A bird's eye view

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If expansion or changes in workflow are in your long-term plans, perhaps another view of your facility is in order. Kucera International Inc. offers that opportunity from its Willoughby office complex at Lost Nation Airport.

Robert Kucera founded Kucera & Associates in 1953 from a small room at Cuyahoga County Airport. By installing surplus military equipment into his plane, he began a company that provided high-tech aerial mapping.

After Kucera’s death in 1969, John Antalovich Sr. became president; in 1995, his son, John Antalovich Jr., stepped into the CEO role.

Today, five production offices and 110 employees generate $7 million in annual revenue, mapping more than 700 projects worldwide. And each year, more than $500,000 is spent to maintain the most up-to-date technology.

Mapping services are used in surveying, geographic data acquisition, industrial mining, forestland analysis, large-scale highway design, flood insurance studies, appraisals, planning and facility management. Often, large organizations expand in shortsighted phases. John Antalovich Jr. says that can lead to inefficiency and major logistical problems.

Kucera offers business leaders the opportunity to look at the big picture of facilities and surrounding land from a bird’s eye view where wasted space cannot hide.

Ford Motor Co. turned to Kucera a few years ago to document buildings and property at its Avon plant. Lubrizol in Lake County has used the service, as has Owens Corning at its plants across the country. But multisite corporations are not the only businesses finding themselves in need of aerial photography.

Kucera is working with the Cleveland Port Authority mapping the Lake Erie shoreline for planning and growth estimates. And the Cleveland Metroparks contracted mapping services for land development plans and flood studies at the Cleveland Metroparks Zoo and Brookside Reservation. The parks and the zoo will use the photographs for strategic planning.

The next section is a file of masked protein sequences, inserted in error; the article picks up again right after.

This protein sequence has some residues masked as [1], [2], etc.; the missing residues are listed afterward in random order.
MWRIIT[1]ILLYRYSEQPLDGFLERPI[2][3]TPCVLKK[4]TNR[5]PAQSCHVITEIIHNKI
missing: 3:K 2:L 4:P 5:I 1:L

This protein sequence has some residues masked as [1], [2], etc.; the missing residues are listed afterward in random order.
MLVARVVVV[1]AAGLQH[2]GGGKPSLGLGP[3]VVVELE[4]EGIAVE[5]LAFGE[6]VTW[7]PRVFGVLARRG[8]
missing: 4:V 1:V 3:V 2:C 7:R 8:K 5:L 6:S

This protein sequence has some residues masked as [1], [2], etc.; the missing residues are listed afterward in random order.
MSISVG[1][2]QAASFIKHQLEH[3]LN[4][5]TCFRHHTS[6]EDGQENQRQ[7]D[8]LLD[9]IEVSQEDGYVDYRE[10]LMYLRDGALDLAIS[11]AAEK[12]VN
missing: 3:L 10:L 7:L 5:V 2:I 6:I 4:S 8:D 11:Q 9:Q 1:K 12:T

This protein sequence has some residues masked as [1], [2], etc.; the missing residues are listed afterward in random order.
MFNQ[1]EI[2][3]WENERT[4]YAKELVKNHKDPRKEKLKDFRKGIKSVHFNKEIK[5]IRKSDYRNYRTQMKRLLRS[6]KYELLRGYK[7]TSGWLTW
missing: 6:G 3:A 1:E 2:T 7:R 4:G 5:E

Kucera uses a variety of photographic and remote sensing technologies that provide details such as the location of manholes, drainage ditches, railroad tracks and utility poles. And infrared imagery is used by nurseries and agricultural companies to detect the health of vegetation and distinguish between small land and water masses.

Real estate companies are among Kucera’s fastest growing customer base, along with industrial, engineering and survey businesses, as the company provides site maps that may be required for building permits, says Antalovich.

Facility management has also provided growth for Kucera, and Antalovich says some of the jobs in process are on a large scale.

”They (company managers) need to know where everything is, which way to go, what are points of access and where fire hydrants are,” he says. ”We’re on the front end of that with the photography and the mapping work.”

The bottom line is that now more than ever, it’s important to think strategically about expansion. Today’s trim and tight mode will eventually give way to boom or bust and as strategists, you’d better be ready when increased sales have your company busting at the seams. How to reach: Kucera International Inc., (440) 975-4230 or www.kucera-gis.com

Deborah Garofalo ([email protected]) is associate editor of SBN Magazine.